To this day, 13 years post-diagnosis, I am still prone to having conscious/unconscious battles. I am past the “woe is me” period that tried to knock me sideways at first, but I still have pacing issues that lay bare any ineffectiveness I attribute to myself. We all want the opportunity to stay active human beings. Not wanting to be is foreign to my character and it quite possibly will be for as long as I live. Still studying is just one part of that action plan.Read More
Note: I am not a medical professional nor do I intend to provide any medical advice to anyone. Please see your physician or neurologist if you have any health care concerns. My intention is to provide accurate information from the perspective of an informed patient. Sometimes it’s hard to pin down which illness you have, […]Read More
Seeing your neurologist can often make you feel anxious or afraid to speak up. Each appointment should be about exploring options, not about being bulldozed by a standardised litany of things you don’t want. Going in prepared will make you feel more at ease, so why not make a list of vital questions and things you […]Read More
“Other disorders that cause facial pain should be ruled out before trigeminal neuralgia is diagnosed. Some disorders that cause facial pain include postherpetic neuralgia (nerve pain following an outbreak of shingles), cluster headaches, and temporomandibular joint disorder (TMJ, which causes pain and dysfunction in the jaw joint and muscles that control jaw movement). Most people with TN eventually will undergo a magnetic resonance imaging (MRI) scan to rule out a tumour or multiple sclerosis as the cause of their pain.”Read More
That’s me. I forget how to be sick. The fact that physically I am crumbling under a lot of neuropathic pain, can’t frown my forehead into cute wrinkles, have no feeling on the top of my scalp, have constant bees in my ears of tinnitus, stabbing facial pain and intense fatigue, is something I refuse to show anyone carrying a medical degree. It’s a survival instinct of sorts.Read More
“Because fatigue does not show a relationship with how many plaques your MRI shows, it is often hard to gauge, even though it does predict later brain atrophy in the posterior parietal cortical lobes. Also, MS fatigue comes in two different varieties, the primary and secondary type of fatigue.
During functional MRI scans for physical and cognitive tasks, it was clear that inefficient reorganization of a damaged central nervous system took place. MS fatigue is also a medical fact, so, and is associated with other neurological symptoms.”Read More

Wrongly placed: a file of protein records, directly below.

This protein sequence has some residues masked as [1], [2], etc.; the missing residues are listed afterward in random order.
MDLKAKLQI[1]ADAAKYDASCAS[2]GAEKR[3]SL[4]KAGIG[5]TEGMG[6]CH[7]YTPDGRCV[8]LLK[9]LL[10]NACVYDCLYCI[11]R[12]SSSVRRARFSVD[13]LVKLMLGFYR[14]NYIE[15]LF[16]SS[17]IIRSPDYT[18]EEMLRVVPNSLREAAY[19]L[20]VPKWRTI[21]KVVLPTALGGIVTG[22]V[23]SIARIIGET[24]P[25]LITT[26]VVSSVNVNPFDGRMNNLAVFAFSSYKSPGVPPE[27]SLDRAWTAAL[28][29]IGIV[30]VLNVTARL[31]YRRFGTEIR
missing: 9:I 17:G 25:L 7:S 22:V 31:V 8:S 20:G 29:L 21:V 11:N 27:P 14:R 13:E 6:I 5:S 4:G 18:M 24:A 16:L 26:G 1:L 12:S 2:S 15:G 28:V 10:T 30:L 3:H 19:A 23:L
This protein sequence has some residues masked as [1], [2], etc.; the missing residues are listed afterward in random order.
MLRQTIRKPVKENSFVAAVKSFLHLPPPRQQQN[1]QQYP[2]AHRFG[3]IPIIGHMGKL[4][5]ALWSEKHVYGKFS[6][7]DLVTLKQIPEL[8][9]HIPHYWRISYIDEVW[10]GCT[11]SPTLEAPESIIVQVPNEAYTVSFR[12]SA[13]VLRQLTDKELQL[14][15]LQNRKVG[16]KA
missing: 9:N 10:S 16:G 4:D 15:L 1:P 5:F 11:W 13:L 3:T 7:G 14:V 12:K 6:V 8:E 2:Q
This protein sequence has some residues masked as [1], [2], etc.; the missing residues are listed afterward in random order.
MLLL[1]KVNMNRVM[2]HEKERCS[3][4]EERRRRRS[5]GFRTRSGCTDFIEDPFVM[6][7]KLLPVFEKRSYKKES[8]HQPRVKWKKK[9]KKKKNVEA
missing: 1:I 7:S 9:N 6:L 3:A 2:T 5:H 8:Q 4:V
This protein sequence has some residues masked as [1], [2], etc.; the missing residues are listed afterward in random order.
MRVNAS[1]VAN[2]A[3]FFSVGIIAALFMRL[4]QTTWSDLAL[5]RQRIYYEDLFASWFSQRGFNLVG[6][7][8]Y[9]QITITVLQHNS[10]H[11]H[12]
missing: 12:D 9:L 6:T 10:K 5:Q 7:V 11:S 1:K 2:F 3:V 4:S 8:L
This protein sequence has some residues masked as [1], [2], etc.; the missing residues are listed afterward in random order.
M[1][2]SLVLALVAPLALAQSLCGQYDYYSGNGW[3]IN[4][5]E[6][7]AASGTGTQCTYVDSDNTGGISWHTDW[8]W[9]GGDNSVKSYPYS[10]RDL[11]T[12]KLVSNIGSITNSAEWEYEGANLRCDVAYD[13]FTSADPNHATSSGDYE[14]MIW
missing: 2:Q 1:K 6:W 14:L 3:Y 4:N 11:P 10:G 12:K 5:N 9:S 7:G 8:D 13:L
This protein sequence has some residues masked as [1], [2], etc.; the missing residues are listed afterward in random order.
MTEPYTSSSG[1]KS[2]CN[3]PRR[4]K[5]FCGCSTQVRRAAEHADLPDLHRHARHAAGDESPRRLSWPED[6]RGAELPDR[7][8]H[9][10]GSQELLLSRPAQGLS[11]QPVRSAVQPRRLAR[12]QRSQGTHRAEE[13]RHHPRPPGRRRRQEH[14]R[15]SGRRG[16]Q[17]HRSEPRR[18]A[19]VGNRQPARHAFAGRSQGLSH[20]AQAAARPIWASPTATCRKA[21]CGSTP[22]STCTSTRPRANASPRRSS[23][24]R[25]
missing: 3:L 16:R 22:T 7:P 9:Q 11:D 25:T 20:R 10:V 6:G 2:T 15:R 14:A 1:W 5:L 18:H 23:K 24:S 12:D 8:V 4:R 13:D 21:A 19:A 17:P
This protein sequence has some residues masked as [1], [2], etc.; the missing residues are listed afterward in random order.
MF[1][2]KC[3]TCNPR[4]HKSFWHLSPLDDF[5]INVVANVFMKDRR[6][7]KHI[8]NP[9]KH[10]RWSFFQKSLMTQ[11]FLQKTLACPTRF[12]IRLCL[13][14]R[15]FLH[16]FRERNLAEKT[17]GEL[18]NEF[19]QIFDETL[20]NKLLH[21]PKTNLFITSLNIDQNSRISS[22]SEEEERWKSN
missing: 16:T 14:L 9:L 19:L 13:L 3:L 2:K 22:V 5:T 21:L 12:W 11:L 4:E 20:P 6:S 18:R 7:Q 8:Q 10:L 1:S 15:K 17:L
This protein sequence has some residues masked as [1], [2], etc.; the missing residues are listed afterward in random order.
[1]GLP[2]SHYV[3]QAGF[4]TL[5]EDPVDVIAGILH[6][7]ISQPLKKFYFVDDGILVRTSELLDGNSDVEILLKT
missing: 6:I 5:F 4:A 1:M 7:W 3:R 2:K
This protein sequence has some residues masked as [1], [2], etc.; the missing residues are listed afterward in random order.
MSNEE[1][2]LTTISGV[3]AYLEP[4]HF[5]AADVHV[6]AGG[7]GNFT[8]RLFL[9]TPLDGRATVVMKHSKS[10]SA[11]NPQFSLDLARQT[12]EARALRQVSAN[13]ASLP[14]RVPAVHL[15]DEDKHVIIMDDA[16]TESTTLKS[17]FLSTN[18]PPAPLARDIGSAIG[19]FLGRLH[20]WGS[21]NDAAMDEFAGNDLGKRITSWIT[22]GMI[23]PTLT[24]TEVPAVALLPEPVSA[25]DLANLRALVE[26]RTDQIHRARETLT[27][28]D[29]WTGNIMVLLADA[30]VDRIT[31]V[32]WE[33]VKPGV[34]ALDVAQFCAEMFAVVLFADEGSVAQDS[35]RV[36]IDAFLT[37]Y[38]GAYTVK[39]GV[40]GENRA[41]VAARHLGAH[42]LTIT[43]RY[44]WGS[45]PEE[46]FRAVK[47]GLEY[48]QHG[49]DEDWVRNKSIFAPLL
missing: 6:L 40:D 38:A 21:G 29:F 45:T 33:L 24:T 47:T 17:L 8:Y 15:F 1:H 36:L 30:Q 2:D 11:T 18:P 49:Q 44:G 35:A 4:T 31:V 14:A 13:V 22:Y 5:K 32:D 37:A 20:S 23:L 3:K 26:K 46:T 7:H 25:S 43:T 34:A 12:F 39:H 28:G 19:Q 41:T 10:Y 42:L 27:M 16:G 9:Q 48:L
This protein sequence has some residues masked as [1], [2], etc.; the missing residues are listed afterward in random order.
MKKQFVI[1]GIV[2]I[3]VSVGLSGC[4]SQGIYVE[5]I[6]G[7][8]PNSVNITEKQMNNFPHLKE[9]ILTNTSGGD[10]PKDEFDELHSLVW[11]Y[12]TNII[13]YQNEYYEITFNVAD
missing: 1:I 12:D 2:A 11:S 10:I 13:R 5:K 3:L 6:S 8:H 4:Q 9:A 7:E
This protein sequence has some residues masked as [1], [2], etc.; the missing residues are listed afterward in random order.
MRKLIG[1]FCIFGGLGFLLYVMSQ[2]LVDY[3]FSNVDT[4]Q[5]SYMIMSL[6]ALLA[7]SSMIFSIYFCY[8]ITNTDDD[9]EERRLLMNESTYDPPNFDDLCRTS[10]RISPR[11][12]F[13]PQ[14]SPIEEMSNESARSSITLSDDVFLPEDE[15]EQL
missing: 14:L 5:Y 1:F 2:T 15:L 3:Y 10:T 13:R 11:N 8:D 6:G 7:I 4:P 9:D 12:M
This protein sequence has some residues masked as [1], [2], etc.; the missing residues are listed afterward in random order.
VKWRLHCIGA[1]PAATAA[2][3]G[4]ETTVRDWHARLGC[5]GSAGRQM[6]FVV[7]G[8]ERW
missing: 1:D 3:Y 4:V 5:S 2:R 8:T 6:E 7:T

“‘How far do baby germs fly?’ I agree with my lateral sort of thinking in this case. Wondering how far people’s sneezes fly is usually not something I occupy myself with, unless of course when I’m sitting in warm surroundings where endemic bugs tend to live.”Read More
“Instead of going into the possibility of ending their life in a wheelchair, I refer to the opposite side of the scale. When they say “But 25% of people with MS will end up in a wheelchair!” I say “Perhaps, but that means that 75% of people with MS will not end up in one at all!”Read More
19th century Until the early years of the 19th century, physicians relied on superstition, hearsay, and “the wisdom of the ancients” to care for the sick. Medical ideas were not scientifically tested. Even so, physicians were often good observers and we can look back today and identify people who undoubtedly had MS from descriptions written […]Read More
20th century In the 19th century, scientists first learned that bacteria cause many diseases. As the 20th century began, they discovered even smaller organisms, viruses, and developed techniques for growing and studying bacteria and viruses in the laboratory. This later led to research on viral causes of MS. In 1906, the Nobel Prize for Medicine […]Read More
Journal of Neurology & Neurosurgery Journalwatch Neurology Netmed Neurology Neurology Care Neuronetwork Ireland Neuroscience Ireland Updated: September 8th, 2017 ©Willeke Van Eeckhoutte and Ireland, Multiple Sclerosis & Me, 2011-2017. Unauthorised use and/or duplication of this material without express and written permission from this blog’s author and/or owner is strictly prohibited. Excerpts and links may be used, provided […]Read More
Doctors divide the symptoms into three groups: primary, secondary, and tertiary. Primary symptoms come from damage to the protective sheath around the nerves in your spine or brain. The damage is called demyelination. It causes scarring, which makes it harder for signals to travel between the brain and the body. This process can lead to bladder […]Read More
In a world of selfies and size zero clothing, a negative body image can weigh heavily on healthy people, never mind disabled people. Being ill in itself often makes you feel less desirable. In the world of MS, where wheelchairs spread doom and gloom to those that get hit with that tag, body-image requires a whole new level of acceptance.
I firmly believe beauty is limited to time and space. In addition, it only runs skin deep and definitely doesn’t reveal true worth.
With a 14-day delay in posting some positive news about MS, I’d like to offer my apologies and no, I absolutely haven’t forgotten about you. As many people with MS know, May is about the busiest month for those who advocate and volunteer. World MS Day is the main day of the year for MSers, […]Read More